So now before we get that one all the way completely out, I'm going to go ahead and start doing the top one now. Just get an extension, a swivel socket. I'm using a 17. So here we go. Let's get this top one loose. So there's our bolt. Get the lower one out and we can get the starter down. Its getting pretty loose. Starter's going to be ready to fall down. You want to make sure you don't let it bounce down on those cables. There we are. Bring that down. We've got our bolt. We've got a clear view of our cables right here. Cool. If yours look like this, you're probably going to want to replace your starter because it's a pretty good chance that this is going to break off. Okay. This is just plain old coming right apart here.

Yeah, well, generally speaking, this is nut will come off of here and you'll have this wire be able to come off and then this one right here, that's that nut will come off and then that'll come off all this one piece. As you can tell, this one's not thinking what I'm thinking. It's going to do something a little different. So we'll have to figure it out from here. I'm just going to try to hold this with pliers just so I can get it off of here. We're just going to get a new starter. So I'm not worried about it. But I do need to get the cable off. Get this right off of there. There's that. We're going to take this one off right here.

By the look of it, this might even be the original starter or it was replaced quite a while ago. I'd say it's definitely time for a new one in this bad boy. So I'm just putting a 14 millimeter onto the drain right here for the coolant jacket. We're going to make sure we drain this. Otherwise we're going to have a lot of coolant sitting up behind here waiting for us. Now that I got that on there. I'm going to grab my extension and a ratchet. I've got my eye protection on of course. So just going to try to break this free. All right. It seems like it's moving. Get our bucket ready. We don't want any of this coolant getting on the ground, right? There we go.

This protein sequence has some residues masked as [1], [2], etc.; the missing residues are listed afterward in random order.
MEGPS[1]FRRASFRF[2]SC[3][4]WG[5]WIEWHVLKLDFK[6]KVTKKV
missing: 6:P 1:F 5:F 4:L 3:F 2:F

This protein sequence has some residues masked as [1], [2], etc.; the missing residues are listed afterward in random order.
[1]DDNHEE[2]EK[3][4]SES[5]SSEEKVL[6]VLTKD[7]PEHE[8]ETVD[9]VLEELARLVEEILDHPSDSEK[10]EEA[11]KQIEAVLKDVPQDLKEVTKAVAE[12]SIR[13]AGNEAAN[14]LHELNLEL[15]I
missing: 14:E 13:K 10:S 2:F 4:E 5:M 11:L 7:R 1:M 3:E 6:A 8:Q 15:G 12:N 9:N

All right, so that's what our little drain plug looks like there. Still looks like it's in pretty good condition. I'm just going to clean it up with a wire wheel. I'll use a little bit of thread sealant on there and then when it's time to re-install, we'll be ready to go. So we're just going to ... Ooh, pull that big old flake off of there. That's a giant flake, used to be a piece of the metal for the freeze plug. I'm going to set that aside, a little memento. That's pretty thin. I'm just going to try to clean up the area all around here along the block and whatnot where the freeze plug's going to go in. Hopefully it will make it want to come out easier for us. So I'm just going to use a pry bar and my hammer and I'm going to try and go up along an edge here.